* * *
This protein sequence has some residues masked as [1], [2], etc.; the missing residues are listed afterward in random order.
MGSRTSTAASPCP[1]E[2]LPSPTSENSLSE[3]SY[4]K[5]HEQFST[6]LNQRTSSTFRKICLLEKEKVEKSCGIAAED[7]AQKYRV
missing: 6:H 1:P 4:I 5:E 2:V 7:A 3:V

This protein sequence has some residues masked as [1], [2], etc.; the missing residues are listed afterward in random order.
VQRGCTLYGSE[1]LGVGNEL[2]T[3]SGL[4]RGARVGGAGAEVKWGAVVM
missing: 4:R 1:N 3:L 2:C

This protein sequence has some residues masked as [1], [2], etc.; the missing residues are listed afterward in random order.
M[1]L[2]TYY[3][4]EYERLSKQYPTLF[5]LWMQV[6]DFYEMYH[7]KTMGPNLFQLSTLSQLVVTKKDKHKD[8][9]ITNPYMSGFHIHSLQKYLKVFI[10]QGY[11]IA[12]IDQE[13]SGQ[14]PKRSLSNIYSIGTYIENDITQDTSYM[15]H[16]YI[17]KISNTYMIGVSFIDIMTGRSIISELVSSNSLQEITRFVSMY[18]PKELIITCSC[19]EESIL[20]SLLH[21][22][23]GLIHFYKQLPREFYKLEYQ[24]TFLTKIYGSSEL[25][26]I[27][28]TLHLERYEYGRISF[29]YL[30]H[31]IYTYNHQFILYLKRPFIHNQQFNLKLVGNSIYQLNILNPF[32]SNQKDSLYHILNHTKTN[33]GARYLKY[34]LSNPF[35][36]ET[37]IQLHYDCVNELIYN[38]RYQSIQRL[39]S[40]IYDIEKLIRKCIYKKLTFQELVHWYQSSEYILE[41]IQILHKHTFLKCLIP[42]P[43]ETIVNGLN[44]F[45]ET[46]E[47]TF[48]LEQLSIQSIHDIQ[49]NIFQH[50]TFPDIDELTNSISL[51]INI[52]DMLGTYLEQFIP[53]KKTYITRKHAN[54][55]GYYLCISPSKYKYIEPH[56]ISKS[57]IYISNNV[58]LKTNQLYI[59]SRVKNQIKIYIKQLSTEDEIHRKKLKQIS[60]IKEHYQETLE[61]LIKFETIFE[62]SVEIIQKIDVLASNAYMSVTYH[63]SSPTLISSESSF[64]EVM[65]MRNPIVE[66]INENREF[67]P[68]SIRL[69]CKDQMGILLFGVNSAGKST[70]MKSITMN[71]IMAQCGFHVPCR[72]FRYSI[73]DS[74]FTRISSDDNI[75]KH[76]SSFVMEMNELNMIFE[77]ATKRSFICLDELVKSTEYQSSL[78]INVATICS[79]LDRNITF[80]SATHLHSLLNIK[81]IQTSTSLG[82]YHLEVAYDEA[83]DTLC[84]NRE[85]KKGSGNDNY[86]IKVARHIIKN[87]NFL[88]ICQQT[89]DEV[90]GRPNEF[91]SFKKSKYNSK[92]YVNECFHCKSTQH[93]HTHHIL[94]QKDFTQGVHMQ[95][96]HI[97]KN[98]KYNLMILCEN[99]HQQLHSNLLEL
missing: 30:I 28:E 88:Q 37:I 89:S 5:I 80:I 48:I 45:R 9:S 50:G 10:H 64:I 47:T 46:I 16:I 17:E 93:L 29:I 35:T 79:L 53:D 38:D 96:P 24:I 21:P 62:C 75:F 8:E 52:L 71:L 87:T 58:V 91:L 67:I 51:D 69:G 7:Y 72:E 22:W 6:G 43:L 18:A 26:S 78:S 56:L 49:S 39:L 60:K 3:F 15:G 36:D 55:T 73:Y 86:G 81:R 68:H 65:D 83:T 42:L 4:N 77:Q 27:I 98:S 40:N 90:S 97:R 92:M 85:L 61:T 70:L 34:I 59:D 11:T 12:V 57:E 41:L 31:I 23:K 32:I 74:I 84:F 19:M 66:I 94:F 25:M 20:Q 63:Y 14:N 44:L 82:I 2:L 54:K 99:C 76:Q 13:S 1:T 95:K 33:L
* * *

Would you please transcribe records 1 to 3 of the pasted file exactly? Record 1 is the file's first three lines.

This protein sequence has some residues masked as [1], [2], etc.; the missing residues are listed afterward in random order.
MGSRTSTAASPCP[1]E[2]LPSPTSENSLSE[3]SY[4]K[5]HEQFST[6]LNQRTSSTFRKICLLEKEKVEKSCGIAAED[7]AQKYRV
missing: 6:H 1:P 4:I 5:E 2:V 7:A 3:V

This protein sequence has some residues masked as [1], [2], etc.; the missing residues are listed afterward in random order.
VQRGCTLYGSE[1]LGVGNEL[2]T[3]SGL[4]RGARVGGAGAEVKWGAVVM
missing: 4:R 1:N 3:L 2:C

This protein sequence has some residues masked as [1], [2], etc.; the missing residues are listed afterward in random order.
M[1]L[2]TYY[3][4]EYERLSKQYPTLF[5]LWMQV[6]DFYEMYH[7]KTMGPNLFQLSTLSQLVVTKKDKHKD[8][9]ITNPYMSGFHIHSLQKYLKVFI[10]QGY[11]IA[12]IDQE[13]SGQ[14]PKRSLSNIYSIGTYIENDITQDTSYM[15]H[16]YI[17]KISNTYMIGVSFIDIMTGRSIISELVSSNSLQEITRFVSMY[18]PKELIITCSC[19]EESIL[20]SLLH[21][22][23]GLIHFYKQLPREFYKLEYQ[24]TFLTKIYGSSEL[25][26]I[27][28]TLHLERYEYGRISF[29]YL[30]H[31]IYTYNHQFILYLKRPFIHNQQFNLKLVGNSIYQLNILNPF[32]SNQKDSLYHILNHTKTN[33]GARYLKY[34]LSNPF[35][36]ET[37]IQLHYDCVNELIYN[38]RYQSIQRL[39]S[40]IYDIEKLIRKCIYKKLTFQELVHWYQSSEYILE[41]IQILHKHTFLKCLIP[42]P[43]ETIVNGLN[44]F[45]ET[46]E[47]TF[48]LEQLSIQSIHDIQ[49]NIFQH[50]TFPDIDELTNSISL[51]INI[52]DMLGTYLEQFIP[53]KKTYITRKHAN[54][55]GYYLCISPSKYKYIEPH[56]ISKS[57]IYISNNV[58]LKTNQLYI[59]SRVKNQIKIYIKQLSTEDEIHRKKLKQIS[60]IKEHYQETLE[61]LIKFETIFE[62]SVEIIQKIDVLASNAYMSVTYH[63]SSPTLISSESSF[64]EVM[65]MRNPIVE[66]INENREF[67]P[68]SIRL[69]CKDQMGILLFGVNSAGKST[70]MKSITMN[71]IMAQCGFHVPCR[72]FRYSI[73]DS[74]FTRISSDDNI[75]KH[76]SSFVMEMNELNMIFE[77]ATKRSFICLDELVKSTEYQSSL[78]INVATICS[79]LDRNITF[80]SATHLHSLLNIK[81]IQTSTSLG[82]YHLEVAYDEA[83]DTLC[84]NRE[85]KKGSGNDNY[86]IKVARHIIKN[87]NFL[88]ICQQT[89]DEV[90]GRPNEF[91]SFKKSKYNSK[92]YVNECFHCKSTQH[93]HTHHIL[94]QKDFTQGVHMQ[95][96]HI[97]KN[98]KYNLMILCEN[99]HQQLHSNLLEL
missing: 30:I 28:E 88:Q 37:I 89:S 5:I 80:I 48:I 45:R 9:S 50:G 10:H 64:I 47:T 46:I 16:I 17:E 93:L 29:I 35:T 79:L 53:D 38:D 96:P 24:I 21:P 62:C 75:F 8:E 52:L 71:L 87:T 58:V 91:L 67:I 51:D 69:G 7:Y 72:E 22:W 6:G 43:L 18:A 26:S 78:S 56:L 49:S 39:L 60:K 3:F 15:G 36:D 55:T 73:Y 86:G 81:R 68:H 65:D 83:T 42:L 4:N 77:Q 27:I 98:S 40:N 90:S 97:R 92:M 85:L 61:T 70:L 34:I 59:D 11:T 12:V 57:E 41:L 31:I 23:K 32:I 74:I 84:F 19:M 66:I 94:F 25:M 20:Q 63:Y 14:N 44:L 82:I 2:L 54:K 99:C 76:Q 13:S 1:T 95:K 33:L